We’re all on the same page about how great the ZZ Plant (Zamioculcas zamiifolia) is, right? This amazing plant has a lot going for it, so it’s no surprise that people tend to want more than one in their homes. After all, there is no such thing as too many houseplants. The best, and certainly the cheapest option, to get more ZZ Plants is through propagation, but what is the best way to go about it?
How do you root ZZ Plant cuttings? Rooting ZZ cuttings depends on the type of cutting you’ve taken. The quickest method is rooting ZZ stems in water, while the most common is rooting ZZ leaves directly into soil. Rooting ZZ stems or leaves both take several months as ZZs are slow growers.
There are many ways to go about propagating ZZ Plants, each with varying levels of success and time frames. Because most of us want to be the most successful in the shortest amount of time, what you’ll find below is the most effective way to turn your ZZ Plant into many new plant babies.
Splitting Rhizomes vs. Stem and Leaf Cuttings
Before you go down the rabbit hole of propagation, you should first check to see if your ZZ Plant can be divided at the rhizome. The easiest way to create multiple ZZ Plants is through rhizome division. However, because of the slow growth of the plant, this can really only be done every couple of years.
If you’ve already exhausted the division option, but still want more ZZ in your life, you have options. You can actually propagate new plants by taking cuttings of either the stems of the plant or just by the leaves themselves.
Stem cuttings tend to have a better success rate because they are quicker to develop new budding rhizomes at the base. Roots will grow faster and, therefore, establish the new plant into its pot relatively quickly, allowing the plant to focus on upward growth.
Leaf cuttings are an option when you can’t or don’t want to sacrifice a stem from your mother plant, allowing you to keep the overall shape of the plant intact. This option tends to take much longer, so patience is required for this route.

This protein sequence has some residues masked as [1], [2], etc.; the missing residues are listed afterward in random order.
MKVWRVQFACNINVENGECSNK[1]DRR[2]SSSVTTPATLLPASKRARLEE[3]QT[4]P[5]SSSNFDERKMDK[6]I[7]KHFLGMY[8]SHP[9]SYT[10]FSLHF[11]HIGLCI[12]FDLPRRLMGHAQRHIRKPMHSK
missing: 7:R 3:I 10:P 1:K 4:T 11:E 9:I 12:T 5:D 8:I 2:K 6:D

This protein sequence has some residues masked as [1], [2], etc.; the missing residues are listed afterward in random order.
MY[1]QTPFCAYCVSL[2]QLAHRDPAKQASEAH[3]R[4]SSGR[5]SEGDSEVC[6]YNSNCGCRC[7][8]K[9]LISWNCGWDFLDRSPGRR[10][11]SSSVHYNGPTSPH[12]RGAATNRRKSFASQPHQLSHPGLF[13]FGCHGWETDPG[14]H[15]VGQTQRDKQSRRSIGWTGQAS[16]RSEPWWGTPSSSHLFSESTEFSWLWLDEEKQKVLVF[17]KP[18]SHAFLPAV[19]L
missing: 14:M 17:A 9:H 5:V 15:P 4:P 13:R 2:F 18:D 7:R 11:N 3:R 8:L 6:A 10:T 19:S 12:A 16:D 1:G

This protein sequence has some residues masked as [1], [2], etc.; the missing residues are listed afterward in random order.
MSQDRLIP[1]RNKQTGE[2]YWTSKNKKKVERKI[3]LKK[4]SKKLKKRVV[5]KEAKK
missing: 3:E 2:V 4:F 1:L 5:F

Rooting in Water vs. Rooting in Soil
In addition to propagating ZZ Plants from stem or leaf cuttings, you can also root them out in two ways: water or soil. Both options work just fine, but you have to understand what watch out for, in order for your cuttings to successfully root out.
Rooting cuttings out in water is, by far, the most straightforward way to propagate a ZZ. It’s relatively low maintenance, you can actually see the progress your little ZZ babies are making, and it’s the quicker of the two options.
When rooting stems or leaves in water, you are essentially trying to create a small rhizome at the base of the stem. You’ll need to watch for roots to sprout before you transfer the cuttings to soil.
I prefer to root ZZs in water because you can see the development without disturbing the cuttings, which avoids trauma or damage to the fledgling plants.
By contrast, you can also stick both stems and leaves directly into well-drained propagation soil and wait for rhizomes and roots to form.
This process is slower than the water method, and you must possess the patience of a saint to not pull the plants out too early and check their progress. Remember, cuttings are fragile, and disrupting them can kill them off.
When rooting in soil, you have to keep the soil adequately watered (damp, but not too wet) and warm (near a sunny window, but not directly in sunlight) to encourage root growth.
The upside of this method is that you can use it to fill in empty soil space in and around your existing ZZ Plant. A leaf or two stuck directly down into the soil will eventually create new stems to fill the space.
How Long Does It Take to Root ZZ Plants?
In a world where content is streaming straight to our phones every minute and anything our heart desires can be delivered to our doors within hours or days, propagating ZZ Plants is going to seem very slow.